Recent information published by Wells Fargo Economics Group says that of the 50 largest metro areas in the United States, none has grown faster since 2010 on a percentage basis than Austin, whose population is up an astounding 25.5%. Texas dominates the rankings with Houston and San Antonio filling out the top five along with Orlando and Raleigh. Dallas-Fort Worth ranks sixth over this time period, with its population rising a mere 16.9%.

The Austin-Round Rock metropolitan area, home to the state capital and the University of Texas, continues to attract a steady stream of business and tech investment as well as large numbers of migrants. Years of red-hot growth have driven housing prices sharply higher and raised concerns over congestion and gentrification.

Higher home prices and increased congestion have pushed growth out into surrounding cities, making Austin suburbs such as Pflugerville, Georgetown, Cedar Park, and San Marcos some of the fastest growing cities in the country.

The 7.5 million Dallas-Fort Worth metroplex has 11 counties and numerous cities. In addition to Dallas and Fort Worth, it has four cities between 200,000 and 500,000 residents (Arlington, Garland, Irving, and Plano), and eight more with over 100,000 residents (Carrollton, Denton, Frisco, Grand Prairie, Lewisville, McKinney, Mesquite, and Richardson).

In light of this rapid growth, accompanied by the growing pains cited above, I’m inclined to discourage from doing so anyone considering a move to Texas. Yet I know that attitude is largely selfish, for Terry and I are among the native and longtime residents of our beloved state who wistfully recall the days when living in Austin was much more enjoyable than it is today.

When I think that way I’m reminded of King David’s words in 1 Chron. 29:15: “We are here for only a moment, visitors and strangers in the land as our ancestors were before us. Our days on earth are like a passing shadow, gone so soon without a trace.”

I just hope there’s no traffic in heaven!

Veterans Day

November 11 is Veterans Day, originally called Armistice Day, commemorating the end of World War I. The war officially ended with the signing of the Treaty of Versailles on June 28, 1919 (my father’s third birthday) but combat ended about seven months earlier. The Allies and Germany stopped fighting on the eleventh hour of the eleventh day of the eleventh month.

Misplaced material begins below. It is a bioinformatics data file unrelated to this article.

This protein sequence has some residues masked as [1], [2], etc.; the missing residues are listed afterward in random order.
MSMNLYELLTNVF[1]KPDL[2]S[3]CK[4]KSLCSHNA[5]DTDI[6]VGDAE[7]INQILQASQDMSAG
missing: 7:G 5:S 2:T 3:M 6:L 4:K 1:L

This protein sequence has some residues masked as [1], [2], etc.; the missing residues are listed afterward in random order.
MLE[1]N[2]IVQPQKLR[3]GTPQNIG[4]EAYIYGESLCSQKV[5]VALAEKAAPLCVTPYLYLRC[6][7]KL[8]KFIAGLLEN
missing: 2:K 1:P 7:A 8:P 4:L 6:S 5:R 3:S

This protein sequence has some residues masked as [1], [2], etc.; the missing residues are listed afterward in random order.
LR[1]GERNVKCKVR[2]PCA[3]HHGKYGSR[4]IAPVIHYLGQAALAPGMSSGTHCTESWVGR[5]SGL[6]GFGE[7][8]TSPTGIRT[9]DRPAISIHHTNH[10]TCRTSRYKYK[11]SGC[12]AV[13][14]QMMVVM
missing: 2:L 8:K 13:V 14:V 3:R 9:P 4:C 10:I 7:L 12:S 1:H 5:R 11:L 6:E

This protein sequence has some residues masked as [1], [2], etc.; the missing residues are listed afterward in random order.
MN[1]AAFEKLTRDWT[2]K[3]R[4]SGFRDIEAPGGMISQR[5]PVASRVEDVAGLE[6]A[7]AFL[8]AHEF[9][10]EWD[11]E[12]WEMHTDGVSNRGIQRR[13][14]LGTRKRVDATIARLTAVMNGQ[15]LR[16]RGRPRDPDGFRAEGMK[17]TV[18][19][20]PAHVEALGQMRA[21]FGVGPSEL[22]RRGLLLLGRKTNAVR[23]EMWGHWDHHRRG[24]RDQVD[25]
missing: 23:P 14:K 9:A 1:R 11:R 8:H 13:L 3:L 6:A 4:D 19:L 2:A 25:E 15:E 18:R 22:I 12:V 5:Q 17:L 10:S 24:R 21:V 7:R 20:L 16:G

Accordingly, November 11, 1918, was considered the end of “the war to end all wars” and in 1938 it became an official holiday. But then World War II and the Korean War happened. So on June 1, 1954, Congress amended the commemoration by changing the word “armistice” to “veterans” in order to honor American veterans of all wars.

Sometime ago I came across the poem I’m sharing with you today. It’s simply called “A Veterans Day Poem.” A portion that’s overly derogatory to politicians has been omitted.

He was getting old and paunchy and his hair was falling fast,
And he sat around the Legion telling stories of the past.

Of a war that he once fought in and the deeds that he had done,
In his exploits with his buddies, they were heroes, every one.

And though sometimes to his neighbors his tales became a joke,
All his buddies listened quietly, for they knew whereof he spoke.

But we’ll hear his tales no longer, since old Joe has passed away,
And the world’s a little poorer, for a Veteran died today.

He won’t be mourned by many, just his children and his wife.
For he lived a very ordinary, quiet sort of life.

He had a job and family, going quietly on his way;
And the world won’t note his passing, though a Veteran died today.

When politicians leave this earth, their bodies lie in state,
While thousands note their passing and proclaim that they were great.

Papers tell of their life stories from the time that they were young,
But the passing of a Veteran goes unnoticed and unsung.

The politician’s stipend and the style in which he lives,
Are often disproportionate to the service that he gives.

While the ordinary Veteran, who offered up his all,
Is paid off with a medal and perhaps a pension small.

He was just a common Veteran and his ranks are growing thin,
But his presence should remind us we may need his likes again.

If we cannot do him honor while he’s here to hear the praise,
Then at least let’s give him homage at the ending of his days.

Perhaps a simple headline in the paper that might say:
“Our Country is in Mourning, for a Veteran Died Today.”

Especially next Monday, join me in thanking the women and men respectfully called “veterans” and remember with a thankful heart those who gave their lives for the freedoms we enjoy.